8,9-Dehydroestrone

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8,9-Dehydroestrone
8,9-Dehydroestrone.svg
Clinical data
SynonymsΔ8-Estrone; Estra-1,3,5(10),8-tetraen-3-ol-17-one
Routes of
administration
By mouth
Drug classEstrogen
Identifiers
CAS Number
PubChem CID
ChemSpider
UNII
CompTox Dashboard (EPA)
Chemical and physical data
FormulaC18H20O2
Molar mass268.350 g/mol g·mol−1
3D model (JSmol)

8,9-Dehydroestrone, or Δ8-estrone, also known as estra-1,3,5(10),8-tetraen-3-ol-17-one, is a naturally occurring estrogen found in horses which is closely related to equilin, equilenin, and estrone, and, as the 3-sulfate ester sodium salt, is a minor constituent (3.5%) of conjugated estrogens (Premarin).[1][2][3][4] It produces 8,9-dehydro-17β-estradiol as an important active metabolite, analogously to conversion of estrone or estrone sulfate into estradiol.[2][4][5][3] The compound was first described in 1997.[6][3] In addition to 8,9-dehydroestrone and 8,9-dehydro-17β-estradiol, 8,9-dehydro-17α-estradiol is likely also to be present in conjugated estrogens, but has not been identified at this time.[2]

Composition of conjugated estrogens and properties of constituents

Compound Synonym Proportion (%) Relative potency
in the vagina (%)
Relative potency
in the uterus (%)
RBA for
ERα (%)
RBA for
ERβ (%)
ERα / ERβ
RBA ratio
Conjugated estrogens 100 38 100
Estrone 49.1–61.5 30 32 26 52 0.50
Equilin Δ7-Estrone 22.4–30.5 42 80 13 49 0.26
17α-Dihydroequilin Δ7-17α-Estradiol 13.5–19.5 0.06 2.6 41 32 1.30
17α-Estradiol 2.5–9.5 0.11 3.5 19 42 0.45
Δ8-Estrone 3.5–3.9 ? ? 19 32 0.60
Equilenin Δ6,8-Estrone 2.2–2.8 1.3 11.4 15 20–29 0.50–0.75
17β-Dihydroequilin Δ7-17β-Estradiol 0.5–4.0 83 200 113 108 1.05
17α-Dihydroequilenin Δ6,8-17α-Estradiol 1.2–1.6 0.018 1.3 20 49 0.40
17β-Estradiol 0.56–0.9 100 ? 100 100 1.00
17β-Dihydroequilenin Δ6,8-17β-Estradiol 0.5–0.7 0.21 9.4 68 90 0.75
Δ8-17β-Estradiol Small amounts ? ? 68 72 0.94
Notes: All listed compounds are present in conjugated estrogen products specifically in the form of the sodium salts of the sulfate esters (i.e., as sodium estrone sulfate, sodium equilin sulfate, etc.). Sources: See template.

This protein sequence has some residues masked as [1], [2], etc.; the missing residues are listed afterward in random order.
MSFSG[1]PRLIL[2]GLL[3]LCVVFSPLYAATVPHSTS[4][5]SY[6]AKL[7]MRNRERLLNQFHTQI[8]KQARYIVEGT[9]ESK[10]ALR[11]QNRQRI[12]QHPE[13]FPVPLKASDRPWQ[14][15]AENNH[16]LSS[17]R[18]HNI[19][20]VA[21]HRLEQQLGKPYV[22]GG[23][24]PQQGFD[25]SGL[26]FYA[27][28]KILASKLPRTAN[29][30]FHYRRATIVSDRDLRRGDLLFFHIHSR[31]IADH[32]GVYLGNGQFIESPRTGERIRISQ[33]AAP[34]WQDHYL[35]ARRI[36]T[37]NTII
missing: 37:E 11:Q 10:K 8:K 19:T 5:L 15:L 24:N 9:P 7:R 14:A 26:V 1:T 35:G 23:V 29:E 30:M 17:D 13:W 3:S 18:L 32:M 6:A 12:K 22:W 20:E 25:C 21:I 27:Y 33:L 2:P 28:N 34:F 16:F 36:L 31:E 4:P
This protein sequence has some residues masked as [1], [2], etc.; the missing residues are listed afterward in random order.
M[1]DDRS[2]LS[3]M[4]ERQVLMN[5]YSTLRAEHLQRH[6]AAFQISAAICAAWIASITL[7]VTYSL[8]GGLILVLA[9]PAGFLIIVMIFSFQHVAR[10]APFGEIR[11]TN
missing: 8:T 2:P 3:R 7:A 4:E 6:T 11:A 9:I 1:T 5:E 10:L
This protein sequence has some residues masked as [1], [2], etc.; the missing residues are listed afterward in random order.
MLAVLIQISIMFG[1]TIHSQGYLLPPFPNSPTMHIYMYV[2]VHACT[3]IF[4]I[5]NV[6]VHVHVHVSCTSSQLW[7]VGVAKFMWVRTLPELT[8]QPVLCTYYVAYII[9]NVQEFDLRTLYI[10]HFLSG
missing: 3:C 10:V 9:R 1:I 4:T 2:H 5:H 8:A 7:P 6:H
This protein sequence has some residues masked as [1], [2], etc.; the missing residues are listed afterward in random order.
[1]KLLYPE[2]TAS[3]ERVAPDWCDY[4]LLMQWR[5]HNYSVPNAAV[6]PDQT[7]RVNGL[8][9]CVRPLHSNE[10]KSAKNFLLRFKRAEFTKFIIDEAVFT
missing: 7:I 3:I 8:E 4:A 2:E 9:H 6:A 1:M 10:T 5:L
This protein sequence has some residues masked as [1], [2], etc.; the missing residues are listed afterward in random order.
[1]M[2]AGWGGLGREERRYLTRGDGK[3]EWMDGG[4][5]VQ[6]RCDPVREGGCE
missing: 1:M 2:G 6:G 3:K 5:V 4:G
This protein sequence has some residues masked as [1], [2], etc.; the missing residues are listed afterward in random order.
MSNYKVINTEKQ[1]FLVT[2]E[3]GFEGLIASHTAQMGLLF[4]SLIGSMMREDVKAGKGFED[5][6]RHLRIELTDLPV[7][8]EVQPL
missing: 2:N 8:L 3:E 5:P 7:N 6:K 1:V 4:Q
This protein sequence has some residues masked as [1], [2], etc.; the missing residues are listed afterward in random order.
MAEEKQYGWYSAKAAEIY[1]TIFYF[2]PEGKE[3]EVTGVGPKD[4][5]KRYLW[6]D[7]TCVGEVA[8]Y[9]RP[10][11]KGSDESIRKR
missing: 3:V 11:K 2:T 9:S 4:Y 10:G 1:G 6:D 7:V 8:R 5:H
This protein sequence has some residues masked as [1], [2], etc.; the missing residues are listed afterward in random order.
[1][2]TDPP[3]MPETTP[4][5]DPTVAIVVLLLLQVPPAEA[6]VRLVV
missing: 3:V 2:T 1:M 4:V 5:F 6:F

See also[edit]

References[edit]

  1. ^ Marc A. Fritz; Leon Speroff (28 March 2012). Clinical Gynecologic Endocrinology and Infertility. Lippincott Williams & Wilkins. pp. 751–. ISBN 978-1-4511-4847-3.
  2. ^ a b c Bhavnani BR (January 1998). "Pharmacokinetics and pharmacodynamics of conjugated equine estrogens: chemistry and metabolism". Proc. Soc. Exp. Biol. Med. 217 (1): 6–16. doi:10.3181/00379727-217-44199. PMID 9421201.
  3. ^ a b c Bhavnani BR, Cecutti A, Gerulath A (October 1998). "Pharmacokinetics and pharmacodynamics of a novel estrogen delta8-estrone in postmenopausal women and men". J. Steroid Biochem. Mol. Biol. 67 (2): 119–31. PMID 9877212.
  4. ^ a b Baracat E, Haidar M, Lopez FJ, Pickar J, Dey M, Negro-Vilar A (June 1999). "Estrogen activity and novel tissue selectivity of delta8,9-dehydroestrone sulfate in postmenopausal women". J. Clin. Endocrinol. Metab. 84 (6): 2020–7. doi:10.1210/jcem.84.6.5800. PMID 10372704.
  5. ^ Kuhl H (2005). "Pharmacology of estrogens and progestogens: influence of different routes of administration". Climacteric. 8 Suppl 1: 3–63. doi:10.1080/13697130500148875. PMID 16112947.
  6. ^ Bhavnani B. R., Cecutti A. and Dey M. S., Effects in postmenopausal women of delta-8-estrone sulfate: A novel estrogen component of Premarin. Journal Society Gynecologic Investigation 4 (1 (Suppl.)) (1997) 392.